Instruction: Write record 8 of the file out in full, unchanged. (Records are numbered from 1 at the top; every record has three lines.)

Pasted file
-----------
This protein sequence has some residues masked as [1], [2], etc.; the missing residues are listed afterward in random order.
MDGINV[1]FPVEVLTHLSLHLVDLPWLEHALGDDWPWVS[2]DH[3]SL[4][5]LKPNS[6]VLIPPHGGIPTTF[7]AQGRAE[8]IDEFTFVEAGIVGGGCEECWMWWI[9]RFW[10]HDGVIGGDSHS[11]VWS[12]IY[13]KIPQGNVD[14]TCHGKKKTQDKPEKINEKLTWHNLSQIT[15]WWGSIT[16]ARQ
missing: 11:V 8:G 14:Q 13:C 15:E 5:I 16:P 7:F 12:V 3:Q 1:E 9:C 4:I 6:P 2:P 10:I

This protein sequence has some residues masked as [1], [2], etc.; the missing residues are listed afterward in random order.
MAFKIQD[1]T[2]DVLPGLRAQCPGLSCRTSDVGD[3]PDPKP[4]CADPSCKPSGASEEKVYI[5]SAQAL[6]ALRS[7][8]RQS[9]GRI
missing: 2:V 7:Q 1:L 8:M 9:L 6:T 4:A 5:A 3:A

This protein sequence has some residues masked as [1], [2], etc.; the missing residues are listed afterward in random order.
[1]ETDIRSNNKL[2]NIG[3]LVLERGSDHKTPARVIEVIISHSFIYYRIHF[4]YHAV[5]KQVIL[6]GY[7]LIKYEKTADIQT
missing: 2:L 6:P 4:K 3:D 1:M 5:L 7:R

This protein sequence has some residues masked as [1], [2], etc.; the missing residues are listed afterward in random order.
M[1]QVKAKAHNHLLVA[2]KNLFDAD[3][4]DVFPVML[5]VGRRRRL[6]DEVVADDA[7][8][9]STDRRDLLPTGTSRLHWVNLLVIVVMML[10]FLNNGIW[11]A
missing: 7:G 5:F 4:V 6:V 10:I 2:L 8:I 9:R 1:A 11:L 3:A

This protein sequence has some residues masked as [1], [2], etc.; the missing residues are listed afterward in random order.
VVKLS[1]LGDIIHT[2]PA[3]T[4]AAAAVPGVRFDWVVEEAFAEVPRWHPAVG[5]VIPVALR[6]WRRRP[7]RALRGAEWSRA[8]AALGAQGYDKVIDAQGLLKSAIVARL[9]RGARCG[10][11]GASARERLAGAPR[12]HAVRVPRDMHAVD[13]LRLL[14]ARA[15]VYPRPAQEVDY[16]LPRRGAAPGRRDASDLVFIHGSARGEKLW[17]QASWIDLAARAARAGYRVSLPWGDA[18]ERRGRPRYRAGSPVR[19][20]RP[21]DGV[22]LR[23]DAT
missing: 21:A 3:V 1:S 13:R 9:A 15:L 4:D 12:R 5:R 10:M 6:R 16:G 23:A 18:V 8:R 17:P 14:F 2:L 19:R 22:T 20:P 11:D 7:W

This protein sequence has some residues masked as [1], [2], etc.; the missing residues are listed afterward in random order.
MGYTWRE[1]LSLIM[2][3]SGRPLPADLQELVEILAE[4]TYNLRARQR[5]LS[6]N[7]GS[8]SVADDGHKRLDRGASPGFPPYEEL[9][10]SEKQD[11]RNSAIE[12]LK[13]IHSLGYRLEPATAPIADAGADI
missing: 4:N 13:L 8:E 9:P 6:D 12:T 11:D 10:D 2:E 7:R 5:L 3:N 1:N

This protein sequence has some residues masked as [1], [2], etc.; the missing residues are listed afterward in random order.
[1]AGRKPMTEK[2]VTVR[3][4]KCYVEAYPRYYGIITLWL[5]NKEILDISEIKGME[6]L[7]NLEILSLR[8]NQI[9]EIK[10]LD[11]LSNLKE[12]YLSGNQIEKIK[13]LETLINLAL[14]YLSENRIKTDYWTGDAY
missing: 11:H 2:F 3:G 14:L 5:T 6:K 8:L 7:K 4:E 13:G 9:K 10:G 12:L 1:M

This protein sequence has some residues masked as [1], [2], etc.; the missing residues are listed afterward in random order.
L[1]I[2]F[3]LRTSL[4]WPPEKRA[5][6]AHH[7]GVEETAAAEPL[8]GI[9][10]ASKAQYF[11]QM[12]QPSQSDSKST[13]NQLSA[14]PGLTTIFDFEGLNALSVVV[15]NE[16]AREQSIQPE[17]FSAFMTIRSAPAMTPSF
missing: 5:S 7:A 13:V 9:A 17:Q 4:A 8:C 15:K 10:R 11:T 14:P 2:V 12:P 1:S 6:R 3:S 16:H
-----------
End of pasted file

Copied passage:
This protein sequence has some residues masked as [1], [2], etc.; the missing residues are listed afterward in random order.
L[1]I[2]F[3]LRTSL[4]WPPEKRA[5][6]AHH[7]GVEETAAAEPL[8]GI[9][10]ASKAQYF[11]QM[12]QPSQSDSKST[13]NQLSA[14]PGLTTIFDFEGLNALSVVV[15]NE[16]AREQSIQPE[17]FSAFMTIRSAPAMTPSF
missing: 5:S 7:A 13:V 9:A 17:Q 4:A 8:C 15:K 10:R 11:T 14:P 2:V 12:P 1:S 6:R 3:S 16:H